This comes after a consortium, consisting of LG CNS and Greek partners, won a bid to develop and operate the system that would be equivalent to Korea’s automated fare collection system for public transport, including the subway and buses.
The consortium won the deal against France-based Thales and U.S.-based Cubic Transportation Systems consortia in Greece, a market that used to favor Western players, a LG CNS spokesperson said.
|Passengers go through the ticket barriers in a subway station in Greece. (LG CNS)|
“The LG consortium won the bid in a joint effort of not only its partners but also the Korean Embassy in Greece and Cheong Wa Dae,” the spokesperson added.
The Seoul summit between President Park Geun-hye and Greek President Karolos Papoulias in December last year when the two agreed to cooperate on infrastructure development largely paved the way for the deal, he noted.
The SPC hopes to begin developing the system after September this year, with LG CNS focusing on providing its expertise in system integration.
The project, which is worth about 138 million euros ($192 million), includes two years of development and 10 years of operation.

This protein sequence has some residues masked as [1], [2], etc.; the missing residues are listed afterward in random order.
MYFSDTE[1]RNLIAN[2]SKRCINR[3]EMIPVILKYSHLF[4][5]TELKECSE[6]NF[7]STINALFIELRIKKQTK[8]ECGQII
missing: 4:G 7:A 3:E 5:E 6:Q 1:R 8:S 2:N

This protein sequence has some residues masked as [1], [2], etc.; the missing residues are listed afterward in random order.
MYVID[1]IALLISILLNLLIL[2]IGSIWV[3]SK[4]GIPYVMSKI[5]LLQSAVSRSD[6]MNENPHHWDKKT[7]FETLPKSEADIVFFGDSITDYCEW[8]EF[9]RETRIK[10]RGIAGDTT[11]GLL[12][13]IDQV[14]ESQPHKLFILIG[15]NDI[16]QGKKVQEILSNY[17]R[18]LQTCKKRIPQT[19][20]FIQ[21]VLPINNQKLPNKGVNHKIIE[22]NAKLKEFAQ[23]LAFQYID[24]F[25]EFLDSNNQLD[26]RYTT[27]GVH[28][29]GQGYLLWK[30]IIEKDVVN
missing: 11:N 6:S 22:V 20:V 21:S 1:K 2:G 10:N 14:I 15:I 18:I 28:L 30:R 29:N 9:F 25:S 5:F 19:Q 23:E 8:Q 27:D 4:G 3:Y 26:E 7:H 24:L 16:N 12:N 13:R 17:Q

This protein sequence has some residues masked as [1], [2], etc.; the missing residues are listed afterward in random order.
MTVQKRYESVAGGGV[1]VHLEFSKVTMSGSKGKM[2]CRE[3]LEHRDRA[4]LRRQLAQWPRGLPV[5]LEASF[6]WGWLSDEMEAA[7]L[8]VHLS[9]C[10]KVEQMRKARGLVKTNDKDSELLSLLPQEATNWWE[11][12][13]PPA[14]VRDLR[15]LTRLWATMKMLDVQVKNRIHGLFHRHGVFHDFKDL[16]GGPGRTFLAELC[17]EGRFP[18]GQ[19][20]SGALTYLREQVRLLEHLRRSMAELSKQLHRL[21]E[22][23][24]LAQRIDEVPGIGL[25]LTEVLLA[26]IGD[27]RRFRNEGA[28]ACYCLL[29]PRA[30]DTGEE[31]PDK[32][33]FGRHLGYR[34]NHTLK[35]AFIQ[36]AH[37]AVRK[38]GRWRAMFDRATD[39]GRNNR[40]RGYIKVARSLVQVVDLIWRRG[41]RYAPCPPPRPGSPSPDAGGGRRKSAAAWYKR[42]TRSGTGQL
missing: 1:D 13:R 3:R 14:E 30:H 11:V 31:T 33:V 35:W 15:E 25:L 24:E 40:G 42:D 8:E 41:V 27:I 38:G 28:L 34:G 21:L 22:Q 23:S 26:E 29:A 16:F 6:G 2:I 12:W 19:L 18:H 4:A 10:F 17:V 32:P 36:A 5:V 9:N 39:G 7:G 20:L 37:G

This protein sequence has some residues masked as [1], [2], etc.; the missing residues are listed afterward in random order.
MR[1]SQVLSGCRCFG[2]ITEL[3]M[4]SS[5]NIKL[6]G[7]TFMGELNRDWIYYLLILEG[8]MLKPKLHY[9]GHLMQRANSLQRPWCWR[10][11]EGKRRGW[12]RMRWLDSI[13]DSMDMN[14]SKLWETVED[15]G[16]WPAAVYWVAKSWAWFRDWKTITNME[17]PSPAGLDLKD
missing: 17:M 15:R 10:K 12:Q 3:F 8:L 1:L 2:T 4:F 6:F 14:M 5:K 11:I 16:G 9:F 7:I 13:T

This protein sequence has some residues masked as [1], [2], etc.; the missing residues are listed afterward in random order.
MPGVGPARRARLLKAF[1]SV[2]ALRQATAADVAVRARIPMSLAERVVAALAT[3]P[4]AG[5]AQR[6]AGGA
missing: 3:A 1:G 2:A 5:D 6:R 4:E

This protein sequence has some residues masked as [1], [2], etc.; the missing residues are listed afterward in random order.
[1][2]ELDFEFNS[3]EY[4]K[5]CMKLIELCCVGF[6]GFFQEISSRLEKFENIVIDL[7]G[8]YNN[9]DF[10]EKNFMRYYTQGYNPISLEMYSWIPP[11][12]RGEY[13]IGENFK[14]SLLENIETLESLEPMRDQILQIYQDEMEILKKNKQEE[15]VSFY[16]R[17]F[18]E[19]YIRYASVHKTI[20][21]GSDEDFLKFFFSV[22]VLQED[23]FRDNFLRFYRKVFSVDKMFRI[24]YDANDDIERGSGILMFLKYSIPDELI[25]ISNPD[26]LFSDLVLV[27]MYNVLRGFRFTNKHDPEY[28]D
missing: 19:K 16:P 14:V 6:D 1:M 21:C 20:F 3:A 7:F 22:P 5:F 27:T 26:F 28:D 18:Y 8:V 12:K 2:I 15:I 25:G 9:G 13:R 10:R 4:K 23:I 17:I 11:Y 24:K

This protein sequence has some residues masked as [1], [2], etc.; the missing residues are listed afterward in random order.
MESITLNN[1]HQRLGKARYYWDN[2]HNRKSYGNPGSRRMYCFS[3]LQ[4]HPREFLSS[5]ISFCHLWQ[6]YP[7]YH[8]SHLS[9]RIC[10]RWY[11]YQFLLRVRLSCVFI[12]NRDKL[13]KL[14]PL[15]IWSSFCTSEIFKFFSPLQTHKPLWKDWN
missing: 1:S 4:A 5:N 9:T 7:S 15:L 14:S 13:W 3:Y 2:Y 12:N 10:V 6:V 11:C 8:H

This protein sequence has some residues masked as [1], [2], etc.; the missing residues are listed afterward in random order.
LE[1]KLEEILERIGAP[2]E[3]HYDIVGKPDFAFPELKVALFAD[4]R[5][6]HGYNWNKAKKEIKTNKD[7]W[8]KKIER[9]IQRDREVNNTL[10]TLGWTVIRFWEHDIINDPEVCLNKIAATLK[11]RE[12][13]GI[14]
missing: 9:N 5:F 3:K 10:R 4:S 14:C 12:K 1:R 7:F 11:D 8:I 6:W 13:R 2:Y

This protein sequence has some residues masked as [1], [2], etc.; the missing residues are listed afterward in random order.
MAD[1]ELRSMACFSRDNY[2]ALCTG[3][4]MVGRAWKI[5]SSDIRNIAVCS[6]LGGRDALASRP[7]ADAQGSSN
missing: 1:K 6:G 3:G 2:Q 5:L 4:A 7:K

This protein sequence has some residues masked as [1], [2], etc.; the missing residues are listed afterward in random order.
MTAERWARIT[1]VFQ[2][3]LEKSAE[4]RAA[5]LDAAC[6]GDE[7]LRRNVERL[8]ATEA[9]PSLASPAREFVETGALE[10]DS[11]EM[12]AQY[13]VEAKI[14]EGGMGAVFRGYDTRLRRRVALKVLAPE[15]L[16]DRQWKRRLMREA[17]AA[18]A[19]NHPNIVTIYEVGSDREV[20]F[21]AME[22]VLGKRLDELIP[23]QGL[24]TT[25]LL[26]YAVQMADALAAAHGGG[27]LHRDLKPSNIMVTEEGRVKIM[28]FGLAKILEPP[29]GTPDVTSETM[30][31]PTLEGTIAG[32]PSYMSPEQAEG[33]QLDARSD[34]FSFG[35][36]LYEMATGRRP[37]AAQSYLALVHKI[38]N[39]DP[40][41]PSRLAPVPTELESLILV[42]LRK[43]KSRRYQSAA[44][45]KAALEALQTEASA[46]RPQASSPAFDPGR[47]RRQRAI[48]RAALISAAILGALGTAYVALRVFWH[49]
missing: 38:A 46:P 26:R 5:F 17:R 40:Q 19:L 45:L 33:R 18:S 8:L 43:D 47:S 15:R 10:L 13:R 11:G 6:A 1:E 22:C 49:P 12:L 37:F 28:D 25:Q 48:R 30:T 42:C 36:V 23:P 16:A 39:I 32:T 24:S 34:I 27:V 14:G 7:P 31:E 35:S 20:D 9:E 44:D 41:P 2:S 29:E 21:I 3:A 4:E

“The involved parties will soon engage in talks over the equity structure of the joint venture and project financing,” the spokesperson said.
The Export-Import Bank of Korea, the state-run policy bank that has been aggressively supporting local companies in global bids, will provide guaranteed financing for LG’s second global project, he added.
“We will also have to discuss whether to develop an auto payment system like Korea, where consumers get a transfer discount depending on the distance traveled via mass transit, or the travel time,” he said.
A LG CNS consortium also won a bid to develop an auto fare payment system in Colombia in 2011.
The company has been eyeing Greece’s mass transportation sector since 2011.
It is currently competing to win a smart transportation card project worth some 1.6 trillion won in London.
By Park Hyong-ki (firstname.lastname@example.org)